Regulations have today been laid before Parliament to uplift dental charges in England from 1 April 2016.
In the 2015 Spending Review, the government committed to support the Five Year Forward View with £10 billion investment in real terms by 2020 to 2021 to fund frontline NHS services. Alongside this, the government expects the NHS to deliver £22 billion of efficiency savings because we must make the best use of NHS resources.
We have taken the decision to uplift dental charges for those who can afford it, through a 5% increase this year and next.
This means that the dental charge payable for a band 1 course of treatment will rise by 90 pence in 2016 to 2017, from £18.80 to £19.70, and by 90 pence in 2017 to 2018, from £19.70 to £20.60.
The dental charge for a band 2 course of treatment will increase by £2.60 in 2016 to 2017, from £51.30 to £53.90, and by £2.40 in 2017 to 2018, from £53.90 to £56.30.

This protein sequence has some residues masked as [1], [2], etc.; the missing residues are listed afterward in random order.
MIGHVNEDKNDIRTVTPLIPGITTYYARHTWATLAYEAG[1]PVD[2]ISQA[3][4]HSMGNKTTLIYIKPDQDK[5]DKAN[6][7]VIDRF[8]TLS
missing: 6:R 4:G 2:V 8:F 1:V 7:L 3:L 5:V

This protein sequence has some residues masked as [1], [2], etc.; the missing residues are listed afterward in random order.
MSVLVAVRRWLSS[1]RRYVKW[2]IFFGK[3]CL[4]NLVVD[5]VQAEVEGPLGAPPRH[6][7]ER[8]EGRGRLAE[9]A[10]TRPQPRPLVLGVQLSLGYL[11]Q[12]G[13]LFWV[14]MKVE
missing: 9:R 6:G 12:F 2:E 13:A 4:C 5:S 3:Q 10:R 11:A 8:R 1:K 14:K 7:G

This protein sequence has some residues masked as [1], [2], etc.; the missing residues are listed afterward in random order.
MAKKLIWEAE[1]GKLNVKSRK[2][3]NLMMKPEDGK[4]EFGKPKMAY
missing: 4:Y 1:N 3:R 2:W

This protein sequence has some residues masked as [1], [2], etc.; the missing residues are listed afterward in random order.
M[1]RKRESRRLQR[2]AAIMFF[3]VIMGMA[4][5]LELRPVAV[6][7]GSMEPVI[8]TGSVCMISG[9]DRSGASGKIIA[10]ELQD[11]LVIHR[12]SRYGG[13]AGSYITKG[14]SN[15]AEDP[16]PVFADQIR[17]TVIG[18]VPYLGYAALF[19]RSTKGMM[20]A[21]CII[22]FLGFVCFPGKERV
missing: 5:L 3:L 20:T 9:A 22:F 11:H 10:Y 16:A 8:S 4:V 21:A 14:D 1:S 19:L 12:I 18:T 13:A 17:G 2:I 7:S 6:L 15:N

The charge for a band 3 course of treatment will increase by £11.20 in 2016 to 2017, from £222.50 to £233.70, and by £10.60 in 2017 to 2018, from £233.70 to £244.30.
Dental charges remain an important contribution to the overall cost of dental services, first introduced in 1951, but we will keep protecting the most vulnerable within society. NHS dental treatment will remain free for those under the age of 18, those under the age of 19 and receiving full-time education, pregnant women or those who have had a baby in the previous 12 months, and those on qualifying low income benefits. If someone does not qualify for these exemptions, full or partial help may be available through the NHS Low Income Scheme.